Louisville Selected to Participate in President Obama’s New TechHire Initiative

March 10, 2015

Louisville has been selected as one of 21 cities to participate in TechHire, a new initiative to connect middle-class Americans to technology jobs, President Obama announced at the White House.

The new initiative is focused on promoting middle class economics to ensure that all Americans can contribute to and benefit from our American resurgence. Part of that effort requires empowering every American with the education and training they need to earn higher wages.

TechHire is a bold multi-sector effort and call to action to empower Americans with the skills they need, through universities and community colleges but also nontraditional approaches like “coding bootcamps,” and high-quality online courses that can rapidly train workers for well-paying jobs.

Employers in Louisville and across the United States are in critical need workers with these skills. Many of these programs do not require a four-year degree. A local program, Code Louisville, was one of those used by the Obama administration to developed the TechHire initiative. Code Louisville is a collaboration between the city’s Department of Economic Growth and Innovation, Greater Louisville Inc, EnterpriseCorp, the Louisville Free Public Library, and KentuckianaWorks, and it has already convened more than 20 IT employers in the mission to fulfill tech jobs. The program uses a free software training system through Treehouse, training a new generation of coders and connecting them to available jobs.

The goal for Code Louisville is to get a minimum of 850 coders trained and working for local companies over the next three years. Code Louisville courses last 12 weeks and cover skills such as front and back-end Web development, and development of software and applications for mobile devices. Students work independently on their own schedule and meet one day a week in the evenings for two hours to review their work, get “unstuck” and learn from experienced mentors in the tech community. At the end of each course, students have compiled a portfolio of work to show prospective employers at a job fair or interview.

People interested in learning more about Code Louisville or enrolling in the next class can go to www.codelouisville.org/candidates/.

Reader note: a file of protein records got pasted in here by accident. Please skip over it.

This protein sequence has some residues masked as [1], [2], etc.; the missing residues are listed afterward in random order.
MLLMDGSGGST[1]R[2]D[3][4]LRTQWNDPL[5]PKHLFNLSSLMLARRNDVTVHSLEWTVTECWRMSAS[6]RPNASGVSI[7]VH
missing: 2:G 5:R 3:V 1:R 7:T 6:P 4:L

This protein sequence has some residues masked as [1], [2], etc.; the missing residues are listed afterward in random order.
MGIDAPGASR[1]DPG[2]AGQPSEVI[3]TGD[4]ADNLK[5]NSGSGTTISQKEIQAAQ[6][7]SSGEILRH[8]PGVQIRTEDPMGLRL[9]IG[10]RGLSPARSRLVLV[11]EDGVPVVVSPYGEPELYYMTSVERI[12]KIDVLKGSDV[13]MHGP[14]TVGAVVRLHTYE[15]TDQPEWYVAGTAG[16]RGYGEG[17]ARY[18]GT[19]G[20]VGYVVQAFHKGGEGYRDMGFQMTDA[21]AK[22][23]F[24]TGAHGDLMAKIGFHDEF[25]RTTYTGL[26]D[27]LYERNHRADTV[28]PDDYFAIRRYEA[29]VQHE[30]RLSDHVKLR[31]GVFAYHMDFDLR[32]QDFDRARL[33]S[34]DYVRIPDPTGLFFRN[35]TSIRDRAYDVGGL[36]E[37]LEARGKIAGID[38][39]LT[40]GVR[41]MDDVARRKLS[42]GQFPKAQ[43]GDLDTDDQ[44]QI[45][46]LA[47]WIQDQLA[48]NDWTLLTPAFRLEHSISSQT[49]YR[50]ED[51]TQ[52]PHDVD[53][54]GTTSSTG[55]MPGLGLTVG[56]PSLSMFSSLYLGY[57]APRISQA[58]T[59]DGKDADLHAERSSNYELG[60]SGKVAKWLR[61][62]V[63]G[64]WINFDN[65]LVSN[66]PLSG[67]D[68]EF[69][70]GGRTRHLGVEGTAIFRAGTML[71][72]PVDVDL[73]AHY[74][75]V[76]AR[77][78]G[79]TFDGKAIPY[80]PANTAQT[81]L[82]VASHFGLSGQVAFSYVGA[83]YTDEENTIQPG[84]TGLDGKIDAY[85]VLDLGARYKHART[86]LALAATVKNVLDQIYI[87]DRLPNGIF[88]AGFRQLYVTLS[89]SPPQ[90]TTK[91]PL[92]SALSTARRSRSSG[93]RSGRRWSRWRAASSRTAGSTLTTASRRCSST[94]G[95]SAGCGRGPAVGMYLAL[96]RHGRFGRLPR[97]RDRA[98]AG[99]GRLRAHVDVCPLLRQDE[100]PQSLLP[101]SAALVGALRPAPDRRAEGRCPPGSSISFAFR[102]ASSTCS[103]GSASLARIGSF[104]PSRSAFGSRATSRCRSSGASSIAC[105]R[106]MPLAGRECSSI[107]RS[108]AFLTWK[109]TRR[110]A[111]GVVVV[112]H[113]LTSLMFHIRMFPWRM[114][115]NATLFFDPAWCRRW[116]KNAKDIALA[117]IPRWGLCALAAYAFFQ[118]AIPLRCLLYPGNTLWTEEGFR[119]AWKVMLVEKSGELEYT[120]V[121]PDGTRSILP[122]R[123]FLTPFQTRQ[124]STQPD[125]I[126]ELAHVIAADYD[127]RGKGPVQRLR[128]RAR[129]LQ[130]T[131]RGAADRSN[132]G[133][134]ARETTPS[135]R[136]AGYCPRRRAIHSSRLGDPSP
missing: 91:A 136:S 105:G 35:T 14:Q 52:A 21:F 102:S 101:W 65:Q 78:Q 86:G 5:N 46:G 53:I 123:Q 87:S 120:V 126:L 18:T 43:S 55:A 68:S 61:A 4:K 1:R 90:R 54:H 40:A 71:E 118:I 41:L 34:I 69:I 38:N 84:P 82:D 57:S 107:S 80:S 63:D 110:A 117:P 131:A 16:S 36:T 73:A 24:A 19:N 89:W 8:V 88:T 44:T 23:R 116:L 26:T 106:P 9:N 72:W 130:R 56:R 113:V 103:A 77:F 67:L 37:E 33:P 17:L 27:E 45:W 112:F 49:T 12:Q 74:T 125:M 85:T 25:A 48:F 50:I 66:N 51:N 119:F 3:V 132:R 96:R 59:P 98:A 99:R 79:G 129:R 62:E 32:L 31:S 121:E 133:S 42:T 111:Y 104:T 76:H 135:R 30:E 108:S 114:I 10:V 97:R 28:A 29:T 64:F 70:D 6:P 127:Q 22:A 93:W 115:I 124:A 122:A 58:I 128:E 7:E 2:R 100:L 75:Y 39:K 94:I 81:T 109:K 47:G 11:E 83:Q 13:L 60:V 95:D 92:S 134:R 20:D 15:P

Local software developers who would like to mentor a Code Louisville class can sign up to help at www.codelouisville.org/mentors/.

By 2020, there will be one million more computer programming jobs in the U.S. than workers to fill them, and 10,400 of those jobs will be in the Louisville Metro area – the 13-county training region. Currently, the area has more than 1,700 technology job openings. Salaries start at $45,000-$60,000 with no degree necessary. Code Louisville was created to close the skills gap and prepare the region’s residents to demonstrate those job-ready skills for these high-paying tech jobs.

The President is challenging other communities across the country to follow Louisville’s lead.
• $100 million in new Federal investments to train and connect more workers to a good job in technology and other in-demand fields. The Administration will launch a $100 million H-1B grant competition by the Department of Labor to support innovative approaches to training and successfully employing low-skill individuals with barriers to training and employment including those with child care responsibilities, people with disabilities, disconnected youth, and limited English proficient workers, among others. This grant competition will support the scaling up of evidence-based strategies such as accelerated learning, work-based learning, and Registered Apprenticeships.
• Private sector boosts tools and resources to support and expand continued innovation in technology training, with a focus on reaching under-served populations. Private sector leaders are announcing commitments to provide free training through online training slots and expanding “coding bootcamps” – which provide intensive training for well-paying jobs, often in the course of just a few months – to low-income and underserved Americans including women, minorities, and veterans across the nation. National organizations are committing to work with interested cities to share job and skills information, job-matching tools, and other resources to help support the growth, adoption, and creation of promising practices across the United States.

Details on the Tech Hire Initiative

The TechHire initiative builds on work cities like Louisville, St. Louis, Philadelphia, New York City and the State of Delaware are doing to connect more Americans to well-paying technology jobs through a potent combination of new tools and training models.

Over 20 forward-leaning communities are committing to take action – with each other and with national employers – to expand access to tech jobs: The TechHire initiative will achieve its goals by connecting communities together so promising ideas happening in one community can be rapidly adopted by other regions. The 21 communities stepping up and responding to the President’s call-to-action include: Louisville, New York City, Colorado, St. Louis, Los Angeles, Minneapolis, Nashville, Rochester, Chattanooga, Portland, Philadelphia, Delaware, City of Kearny and Buffalo County, NE, Salt Lake City, San Antonio, Kansas City, Memphis, Rural Eastern Kentucky, Detroit, San Francisco and Albuquerque.